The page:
Heat is also shown to increase heart rate and aggression, thus making seemingly trivial interactions between strangers lead to violence. Fights often break out as a result of these physiological effects that might otherwise be quelled in cooler months. Interestingly, however, there are arguments that in certain regions once temperatures increase above 85 degrees, the spike in crime rates begins to level out, making it plausible that sometimes, it’s just too hot, even for crime.
The correlation between data and crime in the summer months can be complex and does not give a clear picture of cause and effect. Georgia, however, is taking precautionary measures and implementing a Summer Safety Initiative. Under the direction of Police Chief George N. Turner, the Atlanta Police Department will implement precautionary initiatives like increased patrols across all units (foot, mounted, etc.); dedicated safety zones during special events; routine traffic stops; and youth prevention programs.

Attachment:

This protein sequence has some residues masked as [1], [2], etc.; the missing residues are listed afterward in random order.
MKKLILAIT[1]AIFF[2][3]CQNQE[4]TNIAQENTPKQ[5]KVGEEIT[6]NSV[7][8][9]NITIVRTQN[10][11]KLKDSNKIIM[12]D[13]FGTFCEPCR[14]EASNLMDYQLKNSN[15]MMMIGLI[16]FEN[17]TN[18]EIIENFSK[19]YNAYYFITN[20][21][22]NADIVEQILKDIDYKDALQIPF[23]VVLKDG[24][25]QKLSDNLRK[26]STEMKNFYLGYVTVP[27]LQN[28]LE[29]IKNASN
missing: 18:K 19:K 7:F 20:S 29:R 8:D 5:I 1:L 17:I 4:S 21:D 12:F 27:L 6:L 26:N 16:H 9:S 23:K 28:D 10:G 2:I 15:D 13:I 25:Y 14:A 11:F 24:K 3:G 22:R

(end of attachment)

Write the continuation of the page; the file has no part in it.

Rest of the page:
Sources: Julia Dahl, CBS News; Hunt Archibold, Midtown.patch.com